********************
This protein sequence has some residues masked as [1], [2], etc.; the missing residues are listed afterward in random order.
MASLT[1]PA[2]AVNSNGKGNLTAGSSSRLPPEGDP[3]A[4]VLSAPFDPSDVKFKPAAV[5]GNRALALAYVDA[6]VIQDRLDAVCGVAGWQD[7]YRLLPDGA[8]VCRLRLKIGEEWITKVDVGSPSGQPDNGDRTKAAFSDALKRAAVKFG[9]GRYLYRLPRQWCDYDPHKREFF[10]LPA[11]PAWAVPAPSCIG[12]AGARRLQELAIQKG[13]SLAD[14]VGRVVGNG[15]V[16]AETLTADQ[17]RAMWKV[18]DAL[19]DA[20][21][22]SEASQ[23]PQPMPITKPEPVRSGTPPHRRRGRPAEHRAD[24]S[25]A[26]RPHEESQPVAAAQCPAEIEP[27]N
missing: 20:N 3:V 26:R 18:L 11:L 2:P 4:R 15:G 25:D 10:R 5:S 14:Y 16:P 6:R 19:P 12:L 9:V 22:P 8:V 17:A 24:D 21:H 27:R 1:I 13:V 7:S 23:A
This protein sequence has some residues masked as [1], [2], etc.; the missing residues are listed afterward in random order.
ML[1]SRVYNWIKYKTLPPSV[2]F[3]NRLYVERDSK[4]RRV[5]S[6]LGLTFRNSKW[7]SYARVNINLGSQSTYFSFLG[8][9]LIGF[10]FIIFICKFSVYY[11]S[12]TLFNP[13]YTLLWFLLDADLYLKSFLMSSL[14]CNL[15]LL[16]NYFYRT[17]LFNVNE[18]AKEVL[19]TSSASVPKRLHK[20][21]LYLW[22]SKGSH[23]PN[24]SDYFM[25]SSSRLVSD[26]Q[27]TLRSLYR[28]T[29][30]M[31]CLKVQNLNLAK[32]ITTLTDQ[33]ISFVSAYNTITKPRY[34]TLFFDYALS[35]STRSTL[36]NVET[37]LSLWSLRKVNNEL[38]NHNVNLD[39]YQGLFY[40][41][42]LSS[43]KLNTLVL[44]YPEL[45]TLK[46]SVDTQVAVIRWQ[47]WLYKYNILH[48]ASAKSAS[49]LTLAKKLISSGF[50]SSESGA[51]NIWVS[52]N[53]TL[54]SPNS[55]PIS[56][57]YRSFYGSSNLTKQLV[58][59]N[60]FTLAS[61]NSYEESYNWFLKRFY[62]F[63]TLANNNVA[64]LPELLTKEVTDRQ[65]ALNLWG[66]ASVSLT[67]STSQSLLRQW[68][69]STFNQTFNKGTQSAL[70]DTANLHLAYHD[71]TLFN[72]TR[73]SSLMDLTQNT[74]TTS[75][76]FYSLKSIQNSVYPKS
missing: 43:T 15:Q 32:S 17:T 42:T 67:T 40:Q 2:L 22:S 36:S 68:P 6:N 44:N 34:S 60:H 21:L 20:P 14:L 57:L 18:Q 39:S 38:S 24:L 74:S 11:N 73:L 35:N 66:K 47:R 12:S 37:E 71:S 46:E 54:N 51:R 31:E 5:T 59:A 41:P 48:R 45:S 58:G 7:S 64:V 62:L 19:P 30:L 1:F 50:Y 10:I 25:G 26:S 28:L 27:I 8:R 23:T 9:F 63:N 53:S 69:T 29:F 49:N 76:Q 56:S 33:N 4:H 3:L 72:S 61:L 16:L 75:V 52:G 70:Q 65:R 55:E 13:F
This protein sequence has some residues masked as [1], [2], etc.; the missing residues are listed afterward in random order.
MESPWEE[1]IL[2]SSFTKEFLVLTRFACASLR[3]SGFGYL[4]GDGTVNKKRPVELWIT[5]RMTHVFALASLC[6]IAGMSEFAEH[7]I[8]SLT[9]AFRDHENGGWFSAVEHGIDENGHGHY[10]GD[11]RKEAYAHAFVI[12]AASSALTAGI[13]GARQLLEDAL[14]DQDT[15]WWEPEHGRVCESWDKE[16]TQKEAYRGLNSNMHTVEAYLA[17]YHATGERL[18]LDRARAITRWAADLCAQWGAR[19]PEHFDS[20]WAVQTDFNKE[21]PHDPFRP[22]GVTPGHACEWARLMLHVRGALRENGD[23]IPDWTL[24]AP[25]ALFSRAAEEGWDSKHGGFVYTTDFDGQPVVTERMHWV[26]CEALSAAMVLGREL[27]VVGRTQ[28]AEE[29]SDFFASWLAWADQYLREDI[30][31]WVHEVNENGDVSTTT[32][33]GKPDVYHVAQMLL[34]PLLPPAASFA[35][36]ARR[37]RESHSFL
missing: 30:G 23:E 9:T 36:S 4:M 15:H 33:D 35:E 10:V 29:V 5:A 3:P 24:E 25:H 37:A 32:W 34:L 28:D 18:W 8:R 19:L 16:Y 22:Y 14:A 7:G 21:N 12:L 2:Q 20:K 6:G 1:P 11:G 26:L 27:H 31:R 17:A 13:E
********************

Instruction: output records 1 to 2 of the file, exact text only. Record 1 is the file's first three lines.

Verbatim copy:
This protein sequence has some residues masked as [1], [2], etc.; the missing residues are listed afterward in random order.
MASLT[1]PA[2]AVNSNGKGNLTAGSSSRLPPEGDP[3]A[4]VLSAPFDPSDVKFKPAAV[5]GNRALALAYVDA[6]VIQDRLDAVCGVAGWQD[7]YRLLPDGA[8]VCRLRLKIGEEWITKVDVGSPSGQPDNGDRTKAAFSDALKRAAVKFG[9]GRYLYRLPRQWCDYDPHKREFF[10]LPA[11]PAWAVPAPSCIG[12]AGARRLQELAIQKG[13]SLAD[14]VGRVVGNG[15]V[16]AETLTADQ[17]RAMWKV[18]DAL[19]DA[20][21][22]SEASQ[23]PQPMPITKPEPVRSGTPPHRRRGRPAEHRAD[24]S[25]A[26]RPHEESQPVAAAQCPAEIEP[27]N
missing: 20:N 3:V 26:R 18:L 11:L 2:P 4:R 15:G 25:D 10:R 5:S 14:Y 16:P 6:R 19:P 12:L 9:V 22:P 8:V 17:A 24:D 21:H 27:R 1:I 13:V 7:S 23:A
This protein sequence has some residues masked as [1], [2], etc.; the missing residues are listed afterward in random order.
ML[1]SRVYNWIKYKTLPPSV[2]F[3]NRLYVERDSK[4]RRV[5]S[6]LGLTFRNSKW[7]SYARVNINLGSQSTYFSFLG[8][9]LIGF[10]FIIFICKFSVYY[11]S[12]TLFNP[13]YTLLWFLLDADLYLKSFLMSSL[14]CNL[15]LL[16]NYFYRT[17]LFNVNE[18]AKEVL[19]TSSASVPKRLHK[20][21]LYLW[22]SKGSH[23]PN[24]SDYFM[25]SSSRLVSD[26]Q[27]TLRSLYR[28]T[29][30]M[31]CLKVQNLNLAK[32]ITTLTDQ[33]ISFVSAYNTITKPRY[34]TLFFDYALS[35]STRSTL[36]NVET[37]LSLWSLRKVNNEL[38]NHNVNLD[39]YQGLFY[40][41][42]LSS[43]KLNTLVL[44]YPEL[45]TLK[46]SVDTQVAVIRWQ[47]WLYKYNILH[48]ASAKSAS[49]LTLAKKLISSGF[50]SSESGA[51]NIWVS[52]N[53]TL[54]SPNS[55]PIS[56][57]YRSFYGSSNLTKQLV[58][59]N[60]FTLAS[61]NSYEESYNWFLKRFY[62]F[63]TLANNNVA[64]LPELLTKEVTDRQ[65]ALNLWG[66]ASVSLT[67]STSQSLLRQW[68][69]STFNQTFNKGTQSAL[70]DTANLHLAYHD[71]TLFN[72]TR[73]SSLMDLTQNT[74]TTS[75][76]FYSLKSIQNSVYPKS
missing: 43:T 15:Q 32:S 17:T 42:T 67:T 40:Q 2:L 22:S 36:S 68:P 6:N 44:N 34:S 60:H 21:L 20:P 14:L 57:L 18:Q 39:S 38:S 24:L 74:S 11:N 73:L 35:N 66:K 47:R 12:S 37:E 71:S 46:E 54:N 51:R 31:E 5:T 59:A 41:P 48:R 45:S 58:G 7:S 64:V 62:L 19:P 30:L 1:F 50:Y 10:I 25:G 26:S 28:L 27:I 8:R 23:T 9:F 63:N 53:S 69:T 29:F 49:N 76:Q 56:S 33:N 4:H 3:L 72:S 61:L 16:L 75:V 52:G 70:Q 65:R 55:E 13:F